My eye now rested on the venerable pile of building before me: it seemed but as yesterday, since the master of that stately mansion stood at the gate to welcome my arrival; and now, where was he?-Gone-and for ever! The accents of his voice were never again to be heard; my eye was to behold him no more.-As these thoughts passed through my mind, a slight breeze for a moment agitated the naked branches: it helped to complete the work of desolation; and several of the still remaining leaves were wafted to my feet. How indiscriminately were here mingled—the pride of the forest, the majestic oak, the trembling aspen, the graceful poplar, with all the tribe of inferior shrubs! Here lay all that reinained of their once-gay foliage—one undistinguishable mass of decay; with no mark to point out to which they had originally belonged. And shall not Death, the great leveller, reduce us to the same state of equality? The great, the noble, the learned, the beautiful—when they lay down their heads in the grave—what are they more than the mean, the
lowly, and the worthless? They leave a name behind them for a short time, and then-how soon are the best beloved forgotten! Feelings such as these must have been felt by thousands; and, whilst they serve to temper the enjoyment of prosperity, they contribute also to smooth the rugged path of life, and calm the sufferings of the wounded spirit. Since, whether one day has been bright or cloudy, spring and summer must, ere long, give place to autumn; and then comes the winter, when we, too, must fade as the leaf.
Anonymous. Happiness. What is earthly happiness ?—that phantom, of which we hear so much and see so little; whose promises are constantly given, and constantly broken, but as constantly believed; that cheats us with the sound instead of the substance, and with the blossom instead of the fruit. Anticipation is her herald, but disappointment is her companion; the first addresses itself to our imagination, that would believe; but the latter to our experience, that must. Happiness, that grand mistress of the ceremonies in the dance of life, impels us through all its mazes and meanderings, but leads none of us by the same route. Aristippus pursued her in pleasure, Socrates in wisdom, and Epicurus in both; she received the attentions of each, but bestowed her endearments on none of them. Warned by their failure, the stoic adopted another mode of preferring his suit: he thought, by slandering, to obtain her; by shunning, to win her; and proudly presumed, that, by Aeeing her, she would turn and follow him. She is deceitful as the calm that precedes the hurricane; smooth as the water at the edge of the cataract; and beautiful as the rainbow, that smiling daughter of the storm: but, like the image in the desert, she tantalizes us with a delusion, that distance creates, and that contiguity destroys; yet, often, when unsought she is found, and when unexpected, often obtained: while those who search for her the most diligently, fail the most, because they seek her where she is not. Anthony sought her in love; Brutus, in glory; Cæsar, in dominion. The first found disgrace; the second, disgust; the last, ingratitude; and each, destruction.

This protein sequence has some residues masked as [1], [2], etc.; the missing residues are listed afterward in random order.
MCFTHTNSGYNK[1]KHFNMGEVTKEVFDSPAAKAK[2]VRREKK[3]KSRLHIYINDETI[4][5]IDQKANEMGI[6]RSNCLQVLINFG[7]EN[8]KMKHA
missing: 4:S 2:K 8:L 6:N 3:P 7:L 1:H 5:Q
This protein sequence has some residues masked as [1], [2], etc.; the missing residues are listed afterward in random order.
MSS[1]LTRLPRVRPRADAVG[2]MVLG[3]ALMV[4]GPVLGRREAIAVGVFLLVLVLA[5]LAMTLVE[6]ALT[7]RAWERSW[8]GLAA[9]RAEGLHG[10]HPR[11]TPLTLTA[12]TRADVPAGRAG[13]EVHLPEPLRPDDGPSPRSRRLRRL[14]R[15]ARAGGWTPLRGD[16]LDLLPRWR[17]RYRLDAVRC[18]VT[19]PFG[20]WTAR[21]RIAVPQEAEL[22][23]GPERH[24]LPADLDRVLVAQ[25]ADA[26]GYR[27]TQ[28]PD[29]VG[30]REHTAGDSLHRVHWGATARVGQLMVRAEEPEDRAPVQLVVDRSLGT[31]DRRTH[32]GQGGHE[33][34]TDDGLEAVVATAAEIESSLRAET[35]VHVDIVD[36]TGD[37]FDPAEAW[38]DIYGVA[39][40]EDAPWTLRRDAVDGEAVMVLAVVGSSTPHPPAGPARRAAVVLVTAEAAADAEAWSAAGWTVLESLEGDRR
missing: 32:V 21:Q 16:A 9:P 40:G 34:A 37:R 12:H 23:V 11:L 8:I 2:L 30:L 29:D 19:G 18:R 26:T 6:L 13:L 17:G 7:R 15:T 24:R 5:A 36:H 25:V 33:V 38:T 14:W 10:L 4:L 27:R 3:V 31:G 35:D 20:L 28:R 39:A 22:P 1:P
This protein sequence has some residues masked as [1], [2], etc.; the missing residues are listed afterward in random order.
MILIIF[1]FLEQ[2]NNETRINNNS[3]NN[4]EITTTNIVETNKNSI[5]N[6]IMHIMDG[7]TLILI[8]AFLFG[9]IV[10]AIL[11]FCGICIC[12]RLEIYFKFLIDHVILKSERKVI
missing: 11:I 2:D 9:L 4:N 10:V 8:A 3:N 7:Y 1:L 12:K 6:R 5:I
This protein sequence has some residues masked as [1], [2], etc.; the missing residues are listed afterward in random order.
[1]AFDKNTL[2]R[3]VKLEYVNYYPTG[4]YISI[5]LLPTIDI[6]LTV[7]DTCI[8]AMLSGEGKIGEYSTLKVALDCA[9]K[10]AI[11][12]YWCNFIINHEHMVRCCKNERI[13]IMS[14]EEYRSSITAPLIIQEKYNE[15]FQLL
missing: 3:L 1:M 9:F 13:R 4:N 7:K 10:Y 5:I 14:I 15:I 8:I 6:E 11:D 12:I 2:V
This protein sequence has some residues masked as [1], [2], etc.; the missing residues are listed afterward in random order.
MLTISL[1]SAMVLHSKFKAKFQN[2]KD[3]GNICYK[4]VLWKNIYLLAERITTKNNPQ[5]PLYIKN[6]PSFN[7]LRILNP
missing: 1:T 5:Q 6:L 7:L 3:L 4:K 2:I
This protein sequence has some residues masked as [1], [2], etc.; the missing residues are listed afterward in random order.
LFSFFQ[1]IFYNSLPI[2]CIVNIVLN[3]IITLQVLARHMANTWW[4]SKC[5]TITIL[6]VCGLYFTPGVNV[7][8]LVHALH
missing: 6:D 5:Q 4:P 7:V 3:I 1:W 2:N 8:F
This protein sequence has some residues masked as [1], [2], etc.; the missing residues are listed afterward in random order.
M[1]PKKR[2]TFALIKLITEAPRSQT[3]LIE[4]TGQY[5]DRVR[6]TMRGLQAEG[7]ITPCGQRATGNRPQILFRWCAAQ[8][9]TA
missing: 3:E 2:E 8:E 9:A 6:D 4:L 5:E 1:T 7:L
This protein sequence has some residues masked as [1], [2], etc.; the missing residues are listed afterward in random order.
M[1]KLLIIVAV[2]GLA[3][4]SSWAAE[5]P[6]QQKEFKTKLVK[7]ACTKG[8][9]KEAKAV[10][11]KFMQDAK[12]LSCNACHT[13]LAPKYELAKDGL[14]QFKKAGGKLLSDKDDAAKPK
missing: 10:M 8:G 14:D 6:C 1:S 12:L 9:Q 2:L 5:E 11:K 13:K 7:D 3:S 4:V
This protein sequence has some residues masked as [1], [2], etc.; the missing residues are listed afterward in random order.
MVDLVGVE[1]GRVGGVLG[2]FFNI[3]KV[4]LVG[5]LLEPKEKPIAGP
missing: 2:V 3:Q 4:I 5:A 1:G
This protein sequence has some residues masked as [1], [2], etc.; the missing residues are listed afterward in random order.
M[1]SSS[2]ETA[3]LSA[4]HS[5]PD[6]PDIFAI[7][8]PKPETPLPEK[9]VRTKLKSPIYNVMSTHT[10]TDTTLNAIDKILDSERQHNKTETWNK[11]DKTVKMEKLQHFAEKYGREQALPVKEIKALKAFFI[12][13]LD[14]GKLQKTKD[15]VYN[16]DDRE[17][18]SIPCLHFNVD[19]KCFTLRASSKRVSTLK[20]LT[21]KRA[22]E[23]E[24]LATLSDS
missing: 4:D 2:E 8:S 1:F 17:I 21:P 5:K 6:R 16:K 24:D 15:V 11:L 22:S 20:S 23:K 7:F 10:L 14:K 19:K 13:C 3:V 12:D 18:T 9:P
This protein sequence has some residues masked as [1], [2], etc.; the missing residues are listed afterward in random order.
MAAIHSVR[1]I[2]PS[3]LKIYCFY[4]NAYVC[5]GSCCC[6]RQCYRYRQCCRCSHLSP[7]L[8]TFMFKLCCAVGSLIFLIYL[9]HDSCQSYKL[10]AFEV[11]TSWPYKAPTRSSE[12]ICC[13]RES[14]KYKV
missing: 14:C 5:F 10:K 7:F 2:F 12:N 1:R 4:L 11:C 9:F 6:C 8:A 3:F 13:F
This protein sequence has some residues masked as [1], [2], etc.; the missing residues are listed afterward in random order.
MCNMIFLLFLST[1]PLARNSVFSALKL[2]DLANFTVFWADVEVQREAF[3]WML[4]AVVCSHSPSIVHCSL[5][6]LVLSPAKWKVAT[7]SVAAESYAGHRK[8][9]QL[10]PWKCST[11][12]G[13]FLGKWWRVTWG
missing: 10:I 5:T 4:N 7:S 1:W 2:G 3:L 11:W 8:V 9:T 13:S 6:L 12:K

To some she is more kind, but not less cruel: she hands them her cup, and they drink even to stupefaction, until they doubt whether they are men-with Philip, or dream
that they are gods--with Alexander. On some she smiles,
on Napoleon, with an aspect more bewitching than that of an Italian sun; but it is only to make her frown the more terrible, and, by one short caress, to embitter the pangs of separation. Ambition, avarice, love, revenge, all these seek her, and her alone: alas! they are neither presented to her, nor will she come to them. She despatches, however, to them her envoys. To ambition, she sends power; to avarice, wealth; to love, jealousy; to revenge, remorse:-alas! what are these, but so many other names for vexation or disappointment! Neither is she to be won by flatteries nor bribes: she is to be gained by waging war against her enemies, much sooner than by paying any particular court to herself. Those that conquer her adversaries, will find that they need not go to her; for she will come unto them.
None bid so high for her as kings; few are more willing, none more able, to purchase her alliance at the fullest price. But she has no more respect for kings, than for Their subjects; she mocks them, indeed, with the empty show of a visit, by sending to their palaces all her equipage,
pomp, and her train; but she comes not herself. What, then, detains her? She is travelling incognito, to keep a private assignation with contentment, and to partake of a conversation and a dinner of herbs, with some humble, but virtuous peasant, in a cottage.
The Idiot. A POOR widow, in a small town in the north of England, kept a booth or stall of apples and sweetmeats. She had an idiot child, so utterly helpless and dependent, that he did not appear to be ever alive to anger or self-defence. He sat all day at her feet, and seemed to be possessed of no other sentiment of the human kind, than confidence in his mother's love, and a dread of the schoolboys, by whom he was often annoyed. His whole occupation, as he sat on the ground, was in swinging backwards and forwards, singing“ pal-lal” in a low pathetic voice, only interrupted at intervals on the appearance of any of his tormentors, when he clung to his mother in alarm. From morning to evening he sung his plaintive and aimless ditty; at night, when his poor mother gathered up her little wares to return home, so deplorable did his defects appear, that, while